To this hoops fan, Explorers are family
To this hoops fan, Explorers are family BY DEAN LEE EVANS, Corrrespondent
It's not too often root canals and basketball have a commonality, but they do for Lancaster dentist Kenneth "Dusty" Loeffler II.
"My dad and I shared the same name and he didn't want me to be called 'Junior,' hence the nickname," Loeffler said from his Oregon Pike office Wednesday.
Loeffler is the son of Kenneth Loeffler, the 1964 Hall of Fame basketball coach who led the La Salle University men's basketball team to the 1954 NCAA Championship nearly 60 years ago.
Dusty Loeffler has been busy talking about his legendary father lately.
Tonight the Explorers are in a position to take down Wichita State in their Sweet 16 matchup in the NCAA men's basketball tournament (10:17 p.m., TBS).
Coach Loeffler passed away in 1975, but his memory lives on.
"Geneva College just put up a bust of my father recently," Loeffler said.
A native of Beaver Falls, Loeffler earned a Bachelor's degree at Penn State in 1924 and had a brief career in pro basketball from 1924-29.
His collegiate coaching career began at Geneva College in 1928 before he became head basketball coach at Yale University in 1934
While at Yale, where Loeffler was also an assistant coach to the football and baseball varsity programs, he had a 61-82 record over seven years.
Loeffler served in the U.S. Air Force during World War II and returned to coaching in pro teams in the Basketball Association of America.
He coached the St. Louis Bombers and the Providence Steamrollers before returning to collegiate sports in 1949 as head coach at La Salle. One of Loeffler's star players was future Hall of Famer Tom Gola.
Loeffler said his father ran his family like a basketball coach.
"He was the consummate basketball coach, a piano player and a writer," said Loeffler.
"My father had a size 13a-x shoe that I occasionally saw the bottom of," he said with a mischievous grin.
Dusty never played basketball. "I never quite got tall enough," he said. But he did attend his father's alma mater before studying dentistry at Temple.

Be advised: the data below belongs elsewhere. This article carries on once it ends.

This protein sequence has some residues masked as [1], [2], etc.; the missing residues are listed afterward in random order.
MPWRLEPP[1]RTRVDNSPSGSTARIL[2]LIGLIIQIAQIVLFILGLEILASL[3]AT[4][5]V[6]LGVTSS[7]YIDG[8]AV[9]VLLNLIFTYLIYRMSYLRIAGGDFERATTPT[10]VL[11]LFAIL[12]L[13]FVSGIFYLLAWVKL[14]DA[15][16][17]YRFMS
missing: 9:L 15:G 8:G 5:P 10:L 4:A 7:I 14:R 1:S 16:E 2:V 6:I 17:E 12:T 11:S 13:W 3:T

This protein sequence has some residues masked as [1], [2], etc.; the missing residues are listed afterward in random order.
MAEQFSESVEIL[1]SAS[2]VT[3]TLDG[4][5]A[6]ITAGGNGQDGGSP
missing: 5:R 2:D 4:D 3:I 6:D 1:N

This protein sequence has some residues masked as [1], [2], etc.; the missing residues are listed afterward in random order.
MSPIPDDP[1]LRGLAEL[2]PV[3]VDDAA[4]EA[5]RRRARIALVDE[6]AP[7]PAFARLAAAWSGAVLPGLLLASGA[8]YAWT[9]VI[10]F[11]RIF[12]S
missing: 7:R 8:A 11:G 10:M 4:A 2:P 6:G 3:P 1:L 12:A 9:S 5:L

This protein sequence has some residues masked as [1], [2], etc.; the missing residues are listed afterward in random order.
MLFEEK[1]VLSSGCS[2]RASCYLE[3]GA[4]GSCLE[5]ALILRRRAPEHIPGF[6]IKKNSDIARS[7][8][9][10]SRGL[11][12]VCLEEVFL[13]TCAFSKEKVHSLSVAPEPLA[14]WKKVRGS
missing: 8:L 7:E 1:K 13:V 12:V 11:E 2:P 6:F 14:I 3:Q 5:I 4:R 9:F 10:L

Loeffler settled in Lancaster in the early 1970s following a two-year stint in the U.S. Navy's dental corps.
He said his Temple roommate was the son of a Lancaster City councilman, which is what brought him to Lancaster County.
Loeffler lost both his parents in the same year, in 1974.
"Gerry sent me a handwritten letter of condolence when my father passed away," Loeffler said, referring to former president Gerald Ford, whom he knew personally. Ford and the elder Loeffler were roommates at Yale during their law school years.
Loeffler said his dad was a very private coach.
"I have more pictures of Tom Gola and the La Salle team than I do of my father," he said.
"My father believed the players, not the coach, deserved the spotlight on the court."
Loeffler said he was invited onto the La Salle court in 2005 -- the 50th anniversary of his father's historic win --along with the other surviving players.
Loeffler spoke of how those players held his father in high regard for guiding them in school.
He said his father also guided him as well.
"When I was in high school, he made me take a typing class, which wasn't very common for men," Loeffler said. "He said that if you can type, you will never starve."
Coach Loeffler was elected to the Basketball Hall of Fame on October 1, 1964.
nLocal dentist is the son of late La Salle coach Kenneth Loeffler, who led his team to NCAA men's title in 1954.